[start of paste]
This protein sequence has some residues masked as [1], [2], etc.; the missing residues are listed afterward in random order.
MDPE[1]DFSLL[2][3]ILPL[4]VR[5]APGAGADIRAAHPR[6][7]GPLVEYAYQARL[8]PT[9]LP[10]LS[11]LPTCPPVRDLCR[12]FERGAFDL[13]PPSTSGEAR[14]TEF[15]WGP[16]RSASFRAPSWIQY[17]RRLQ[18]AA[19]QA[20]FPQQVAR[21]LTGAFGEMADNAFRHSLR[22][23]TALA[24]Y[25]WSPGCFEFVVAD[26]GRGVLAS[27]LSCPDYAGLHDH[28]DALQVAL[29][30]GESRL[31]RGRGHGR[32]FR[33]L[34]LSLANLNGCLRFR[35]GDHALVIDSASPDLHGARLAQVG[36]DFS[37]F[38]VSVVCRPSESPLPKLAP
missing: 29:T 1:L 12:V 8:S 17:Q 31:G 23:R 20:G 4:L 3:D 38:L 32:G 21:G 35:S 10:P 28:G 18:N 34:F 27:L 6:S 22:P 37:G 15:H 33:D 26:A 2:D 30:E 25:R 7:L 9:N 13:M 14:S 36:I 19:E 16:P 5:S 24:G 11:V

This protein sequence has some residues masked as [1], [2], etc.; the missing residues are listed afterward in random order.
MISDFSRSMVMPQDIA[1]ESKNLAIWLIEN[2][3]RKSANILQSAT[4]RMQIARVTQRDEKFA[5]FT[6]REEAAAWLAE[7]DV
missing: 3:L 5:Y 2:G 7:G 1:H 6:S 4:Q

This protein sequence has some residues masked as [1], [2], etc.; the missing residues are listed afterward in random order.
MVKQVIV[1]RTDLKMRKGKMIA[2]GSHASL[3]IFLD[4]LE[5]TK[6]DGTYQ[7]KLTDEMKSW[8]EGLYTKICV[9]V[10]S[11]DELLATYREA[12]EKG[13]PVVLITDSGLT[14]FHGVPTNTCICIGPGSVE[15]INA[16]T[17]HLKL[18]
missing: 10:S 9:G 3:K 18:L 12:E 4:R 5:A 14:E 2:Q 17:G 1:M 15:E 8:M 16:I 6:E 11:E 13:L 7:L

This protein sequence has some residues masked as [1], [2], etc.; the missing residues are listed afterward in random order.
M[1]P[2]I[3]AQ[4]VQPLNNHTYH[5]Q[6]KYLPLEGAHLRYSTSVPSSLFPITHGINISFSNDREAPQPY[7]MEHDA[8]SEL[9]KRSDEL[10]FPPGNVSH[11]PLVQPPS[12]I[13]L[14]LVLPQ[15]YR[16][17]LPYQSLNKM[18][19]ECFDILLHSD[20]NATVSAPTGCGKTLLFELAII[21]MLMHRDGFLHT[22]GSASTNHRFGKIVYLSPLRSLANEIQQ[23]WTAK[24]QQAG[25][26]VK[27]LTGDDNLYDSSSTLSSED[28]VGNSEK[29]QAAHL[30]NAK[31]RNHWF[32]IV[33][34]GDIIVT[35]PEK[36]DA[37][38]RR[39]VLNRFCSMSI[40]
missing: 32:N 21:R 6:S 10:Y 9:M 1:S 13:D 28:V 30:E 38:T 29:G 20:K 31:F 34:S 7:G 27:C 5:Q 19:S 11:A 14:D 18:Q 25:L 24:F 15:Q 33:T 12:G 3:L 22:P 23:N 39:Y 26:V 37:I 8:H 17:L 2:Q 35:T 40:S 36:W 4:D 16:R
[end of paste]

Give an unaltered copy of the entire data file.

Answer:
This protein sequence has some residues masked as [1], [2], etc.; the missing residues are listed afterward in random order.
MDPE[1]DFSLL[2][3]ILPL[4]VR[5]APGAGADIRAAHPR[6][7]GPLVEYAYQARL[8]PT[9]LP[10]LS[11]LPTCPPVRDLCR[12]FERGAFDL[13]PPSTSGEAR[14]TEF[15]WGP[16]RSASFRAPSWIQY[17]RRLQ[18]AA[19]QA[20]FPQQVAR[21]LTGAFGEMADNAFRHSLR[22][23]TALA[24]Y[25]WSPGCFEFVVAD[26]GRGVLAS[27]LSCPDYAGLHDH[28]DALQVAL[29][30]GESRL[31]RGRGHGR[32]FR[33]L[34]LSLANLNGCLRFR[35]GDHALVIDSASPDLHGARLAQVG[36]DFS[37]F[38]VSVVCRPSESPLPKLAP
missing: 29:T 1:L 12:V 8:S 17:Q 31:G 23:R 20:G 4:L 3:D 38:L 32:G 21:G 35:S 10:P 28:G 18:N 34:F 27:L 6:S 22:P 37:G 15:H 33:D 26:A 2:D 30:E 25:R 7:L 9:N 13:M 14:S 36:I 19:E 16:P 5:S 24:G 11:V

This protein sequence has some residues masked as [1], [2], etc.; the missing residues are listed afterward in random order.
MISDFSRSMVMPQDIA[1]ESKNLAIWLIEN[2][3]RKSANILQSAT[4]RMQIARVTQRDEKFA[5]FT[6]REEAAAWLAE[7]DV
missing: 3:L 5:Y 2:G 7:G 1:H 6:S 4:Q

This protein sequence has some residues masked as [1], [2], etc.; the missing residues are listed afterward in random order.
MVKQVIV[1]RTDLKMRKGKMIA[2]GSHASL[3]IFLD[4]LE[5]TK[6]DGTYQ[7]KLTDEMKSW[8]EGLYTKICV[9]V[10]S[11]DELLATYREA[12]EKG[13]PVVLITDSGLT[14]FHGVPTNTCICIGPGSVE[15]INA[16]T[17]HLKL[18]
missing: 10:S 9:G 3:K 18:L 12:E 4:R 5:A 14:E 2:Q 17:G 1:M 15:E 8:M 16:I 6:E 11:E 13:L 7:L

This protein sequence has some residues masked as [1], [2], etc.; the missing residues are listed afterward in random order.
M[1]P[2]I[3]AQ[4]VQPLNNHTYH[5]Q[6]KYLPLEGAHLRYSTSVPSSLFPITHGINISFSNDREAPQPY[7]MEHDA[8]SEL[9]KRSDEL[10]FPPGNVSH[11]PLVQPPS[12]I[13]L[14]LVLPQ[15]YR[16][17]LPYQSLNKM[18][19]ECFDILLHSD[20]NATVSAPTGCGKTLLFELAII[21]MLMHRDGFLHT[22]GSASTNHRFGKIVYLSPLRSLANEIQQ[23]WTAK[24]QQAG[25][26]VK[27]LTGDDNLYDSSSTLSSED[28]VGNSEK[29]QAAHL[30]NAK[31]RNHWF[32]IV[33][34]GDIIVT[35]PEK[36]DA[37][38]RR[39]VLNRFCSMSI[40]
missing: 32:N 21:R 6:S 10:Y 9:M 1:S 13:D 28:V 30:E 38:T 29:G 20:K 31:F 34:S 7:G 27:C 5:Q 19:S 11:A 14:D 18:Q 25:L 24:F 15:Q 33:T 12:G 3:L 22:P 23:N 39:Y 26:V 37:I 8:H 17:L 2:Q 35:T 40:S 36:W 4:D 16:R